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The Mass Media

The Mass Media

German Consul Visits UMB

German Consul General Dieter Schnelle presents to the UMB community on October 30.
Patrick Ayers
German Consul General Dieter Schnelle presents to the UMB community on October 30.

On Wednesday, October 30, the German Consul General, Dieter Schnelle, paid a visit to UMass Boston as part of an educational tour to teach about the recent German elections and about U.S.-German relations. Mr. Schnelle spoke for nearly an hour to a crowd consisting of mostly faculty and several students. The discussion was held in the Chancellor’s conference room.

After greeting everyone, Mr. Schnelle discussed the layout of the entire German political system and the election process in Germany. Schnelle began by giving an overview of the German party system, describing each of the numerous political party ideologies and support bases.

In Germany, the two main parties are the SPD and the CDU-CSU. Even though these are the two dominant parties, they do not have the same lack of competition that the Republican and Democratic parties here in America have established. In fact, The SPD, or Social Democratic candidate, Gerhardt Schroeder, the incumbent candidate in the recent election, won by only a few votes over the CDU-CSU candidate.

As Mr. Schnelle described in detail, both the SPD and the CDU-CSU received 38.5% of the vote, and the SPD candidate, President Schroeder, received only a few votes more for the win. Mr. Schnelle, likened the German election to the 2000 U.S. Presidential election, saying in a sarcastic manor, that “It was almost as close as what happened in Florida.” This got a laugh from nearly everyone in the crowd, serving as a nice change of pace, considering the detail Schnelle was delving into regarding the complicated world of the German political process before the small crowd.

Mr. Schnelle went on to describe the German parliament, which consists of over six hundred seats. One of the unique aspects of Germany’s parliament, is that even when parties are not victorious with their candidates in the presidential election, they can still receive seats in the Parliament. In the case of the second place party in the last election, the CDU-CSU, they can receive a lot.

The consul-general went on to detail what areas of Germany voted for which parties. Unlike in the U.S., where the two coasts typically favor Democrats, the voting blocs in Germany are based on the northern and southern halves of the country. The Northern half cast more votes for Gerhard Schroeder and the SPD party, while the Southern portion favored the CDU-CSU Conservative Party.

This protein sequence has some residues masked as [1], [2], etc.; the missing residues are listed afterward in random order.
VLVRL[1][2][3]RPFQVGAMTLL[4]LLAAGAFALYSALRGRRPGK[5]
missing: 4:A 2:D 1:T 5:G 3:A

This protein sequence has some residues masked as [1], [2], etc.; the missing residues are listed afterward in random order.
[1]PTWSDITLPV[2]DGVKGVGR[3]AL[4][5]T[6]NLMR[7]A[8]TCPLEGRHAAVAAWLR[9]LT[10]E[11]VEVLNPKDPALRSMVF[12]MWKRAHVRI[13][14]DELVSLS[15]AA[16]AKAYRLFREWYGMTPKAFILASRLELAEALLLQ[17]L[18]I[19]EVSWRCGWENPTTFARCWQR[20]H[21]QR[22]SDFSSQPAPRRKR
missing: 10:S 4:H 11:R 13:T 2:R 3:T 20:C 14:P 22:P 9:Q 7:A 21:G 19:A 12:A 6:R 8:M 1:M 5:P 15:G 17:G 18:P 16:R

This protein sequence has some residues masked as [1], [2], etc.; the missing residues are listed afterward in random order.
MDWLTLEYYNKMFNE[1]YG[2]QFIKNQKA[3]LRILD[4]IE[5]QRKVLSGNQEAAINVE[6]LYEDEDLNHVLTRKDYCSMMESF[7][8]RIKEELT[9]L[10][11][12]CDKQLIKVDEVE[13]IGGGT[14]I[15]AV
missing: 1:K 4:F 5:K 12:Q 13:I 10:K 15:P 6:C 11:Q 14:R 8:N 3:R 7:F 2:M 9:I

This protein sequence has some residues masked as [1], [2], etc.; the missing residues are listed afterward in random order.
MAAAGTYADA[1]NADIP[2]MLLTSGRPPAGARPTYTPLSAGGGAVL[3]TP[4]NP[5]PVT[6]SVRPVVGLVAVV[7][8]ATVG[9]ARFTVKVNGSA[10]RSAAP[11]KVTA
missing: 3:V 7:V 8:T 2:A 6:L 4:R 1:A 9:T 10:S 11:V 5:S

Mr. Schnelle mentioned how many people in America and other countries often ask him if the neo-Nazi party in Germany is dead. He described, unfortunately the answer is no, the Nazi party still does exist, though not entirely as it did when Hitler was in power. However, as Mr. Schnelle was quick to point out, according to the election results, the neo-Nazi party, which actually goes by a different name, received only a small minority of the vote, equaling only a few thousand people. This means that the party received less than one percent of the entire vote. With a smile, Mr. Schnelle assured everyone, that the Nazi party is dwindling and will hopefully be extinct in the future.

Mr. Schnelle then turned his discussion to German relations, commenting on the mood of the German people, the country’s relationship with the U.S., and the overall feelings in his country about the possible war with Iraq.

Germany does not support the possible war with Iraq. Germany has been one of the most vocal European powers against the possible war, and Mr. Schnelle was quick to point out why. Ever since its reconstruction after World War II, there has been a strong angst in Germany towards anything even remotely military.

“There is a strong fundamental passivism movement,” Schnelle described, trying to help those gathered to understand the modern day German psyche. He went on to say that, “Germany has no qualms with Saddam’s removal,” but “We don’t want it done militarily if it can be avoided.” The reason why Germans seem so against military action in Iraq is because of the likelihood of civilian casualties. The German government and people do not appear ready to have the deaths of many civilians on their collective conscience, especially if weapons inspectors could be let in to dismantle Saddam’s arsenal.

Mr. Schnelle made it clear that Germany is a friend of the U.S., but explained the anti-war and anti-military movement there is so strong that even after September 11, when the U.S. was building a coalition to attack Afghanistan, the German parliament voted by a majority of only two votes to allow German troops to be sent over.

“So, imagine what the vote would be like now, a year and a half after 9/11, to send troops into Iraq when there is no concrete proof that Saddam has these weapons of mass destruction,” Schnelle pointed out, drawing attention to how difficult it would be to get Germany on the side of the U.S. government in the possible war with Iraq.

Mr. Schnelle then opened the forum for questions. Only two people asked questions and they both related to the German political parties.

On a lighter note, the other joke Mr. Schnelle made had to do with America’s low voter turnout. In the recent elections of Germany, nearly 80% of the population turned out to vote, putting the turnout in the U.S to shame. “In Germany the voter turnout is quite high as you can tell, unlike some other countries,” he said, turning his smiling face to the crowd and holding it there in silence for a brief moment before laughter erupted.